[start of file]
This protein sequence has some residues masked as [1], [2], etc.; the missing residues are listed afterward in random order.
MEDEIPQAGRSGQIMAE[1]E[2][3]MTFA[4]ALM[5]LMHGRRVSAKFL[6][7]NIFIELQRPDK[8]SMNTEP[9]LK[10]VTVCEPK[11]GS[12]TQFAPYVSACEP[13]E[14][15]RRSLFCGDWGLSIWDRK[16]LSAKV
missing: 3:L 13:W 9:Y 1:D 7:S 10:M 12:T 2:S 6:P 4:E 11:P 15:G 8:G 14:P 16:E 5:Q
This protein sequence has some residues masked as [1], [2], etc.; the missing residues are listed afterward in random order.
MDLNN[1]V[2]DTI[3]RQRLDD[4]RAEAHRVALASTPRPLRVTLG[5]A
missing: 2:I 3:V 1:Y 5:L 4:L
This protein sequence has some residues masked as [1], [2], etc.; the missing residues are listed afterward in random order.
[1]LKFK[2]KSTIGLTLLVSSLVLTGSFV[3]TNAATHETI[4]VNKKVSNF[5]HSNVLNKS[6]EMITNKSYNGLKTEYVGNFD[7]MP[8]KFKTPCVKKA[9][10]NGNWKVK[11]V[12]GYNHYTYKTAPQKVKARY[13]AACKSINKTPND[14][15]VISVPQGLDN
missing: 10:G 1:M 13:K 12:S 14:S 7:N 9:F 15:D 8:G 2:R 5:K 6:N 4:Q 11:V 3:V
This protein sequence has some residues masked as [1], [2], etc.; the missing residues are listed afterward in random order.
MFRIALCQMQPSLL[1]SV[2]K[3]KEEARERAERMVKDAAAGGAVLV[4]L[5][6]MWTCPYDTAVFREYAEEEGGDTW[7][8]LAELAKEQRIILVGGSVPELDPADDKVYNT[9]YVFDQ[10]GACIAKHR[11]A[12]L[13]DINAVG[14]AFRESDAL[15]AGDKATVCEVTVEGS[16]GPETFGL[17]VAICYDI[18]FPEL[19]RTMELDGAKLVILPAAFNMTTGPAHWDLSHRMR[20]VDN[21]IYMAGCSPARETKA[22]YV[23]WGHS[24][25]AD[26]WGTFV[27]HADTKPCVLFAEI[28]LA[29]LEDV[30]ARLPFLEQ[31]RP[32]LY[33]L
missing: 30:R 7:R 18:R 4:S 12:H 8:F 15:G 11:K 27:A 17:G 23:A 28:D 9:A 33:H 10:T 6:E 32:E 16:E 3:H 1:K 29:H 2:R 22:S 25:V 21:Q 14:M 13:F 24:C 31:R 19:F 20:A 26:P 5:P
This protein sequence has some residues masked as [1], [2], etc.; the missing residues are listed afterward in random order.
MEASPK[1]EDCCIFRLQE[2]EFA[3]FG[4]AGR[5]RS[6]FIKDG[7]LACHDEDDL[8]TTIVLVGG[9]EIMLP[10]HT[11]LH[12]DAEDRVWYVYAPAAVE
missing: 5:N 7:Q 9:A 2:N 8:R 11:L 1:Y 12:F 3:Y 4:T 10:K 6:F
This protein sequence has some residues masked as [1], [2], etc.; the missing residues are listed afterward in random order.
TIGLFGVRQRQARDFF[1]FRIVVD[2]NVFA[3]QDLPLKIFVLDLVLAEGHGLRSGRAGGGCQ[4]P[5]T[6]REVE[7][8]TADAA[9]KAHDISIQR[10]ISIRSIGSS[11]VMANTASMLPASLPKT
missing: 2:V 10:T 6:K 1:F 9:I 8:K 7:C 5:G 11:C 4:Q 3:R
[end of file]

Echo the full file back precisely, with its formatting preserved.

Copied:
This protein sequence has some residues masked as [1], [2], etc.; the missing residues are listed afterward in random order.
MEDEIPQAGRSGQIMAE[1]E[2][3]MTFA[4]ALM[5]LMHGRRVSAKFL[6][7]NIFIELQRPDK[8]SMNTEP[9]LK[10]VTVCEPK[11]GS[12]TQFAPYVSACEP[13]E[14][15]RRSLFCGDWGLSIWDRK[16]LSAKV
missing: 3:L 13:W 9:Y 1:D 7:S 10:M 12:T 2:S 6:P 4:E 11:P 15:G 8:G 14:P 16:E 5:Q
This protein sequence has some residues masked as [1], [2], etc.; the missing residues are listed afterward in random order.
MDLNN[1]V[2]DTI[3]RQRLDD[4]RAEAHRVALASTPRPLRVTLG[5]A
missing: 2:I 3:V 1:Y 5:L 4:L
This protein sequence has some residues masked as [1], [2], etc.; the missing residues are listed afterward in random order.
[1]LKFK[2]KSTIGLTLLVSSLVLTGSFV[3]TNAATHETI[4]VNKKVSNF[5]HSNVLNKS[6]EMITNKSYNGLKTEYVGNFD[7]MP[8]KFKTPCVKKA[9][10]NGNWKVK[11]V[12]GYNHYTYKTAPQKVKARY[13]AACKSINKTPND[14][15]VISVPQGLDN
missing: 10:G 1:M 13:K 12:S 14:S 7:N 9:F 15:D 8:G 2:R 5:K 6:N 4:Q 11:V 3:V
This protein sequence has some residues masked as [1], [2], etc.; the missing residues are listed afterward in random order.
MFRIALCQMQPSLL[1]SV[2]K[3]KEEARERAERMVKDAAAGGAVLV[4]L[5][6]MWTCPYDTAVFREYAEEEGGDTW[7][8]LAELAKEQRIILVGGSVPELDPADDKVYNT[9]YVFDQ[10]GACIAKHR[11]A[12]L[13]DINAVG[14]AFRESDAL[15]AGDKATVCEVTVEGS[16]GPETFGL[17]VAICYDI[18]FPEL[19]RTMELDGAKLVILPAAFNMTTGPAHWDLSHRMR[20]VDN[21]IYMAGCSPARETKA[22]YV[23]WGHS[24][25]AD[26]WGTFV[27]HADTKPCVLFAEI[28]LA[29]LEDV[30]ARLPFLEQ[31]RP[32]LY[33]L
missing: 30:R 7:R 18:R 4:S 12:H 8:F 15:G 11:K 27:A 17:G 23:A 28:D 9:A 33:H 10:T 6:E 32:E 16:E 3:H 1:K 29:H 2:R 22:S 25:V 21:Q 14:M 13:F 24:C 31:R 19:F 20:A 26:P 5:P
This protein sequence has some residues masked as [1], [2], etc.; the missing residues are listed afterward in random order.
MEASPK[1]EDCCIFRLQE[2]EFA[3]FG[4]AGR[5]RS[6]FIKDG[7]LACHDEDDL[8]TTIVLVGG[9]EIMLP[10]HT[11]LH[12]DAEDRVWYVYAPAAVE
missing: 5:N 7:Q 9:A 2:N 8:R 11:L 1:Y 12:F 3:Y 4:T 10:K 6:F
This protein sequence has some residues masked as [1], [2], etc.; the missing residues are listed afterward in random order.
TIGLFGVRQRQARDFF[1]FRIVVD[2]NVFA[3]QDLPLKIFVLDLVLAEGHGLRSGRAGGGCQ[4]P[5]T[6]REVE[7][8]TADAA[9]KAHDISIQR[10]ISIRSIGSS[11]VMANTASMLPASLPKT
missing: 2:V 10:T 6:K 1:F 9:I 8:K 7:C 5:G 11:C 4:Q 3:R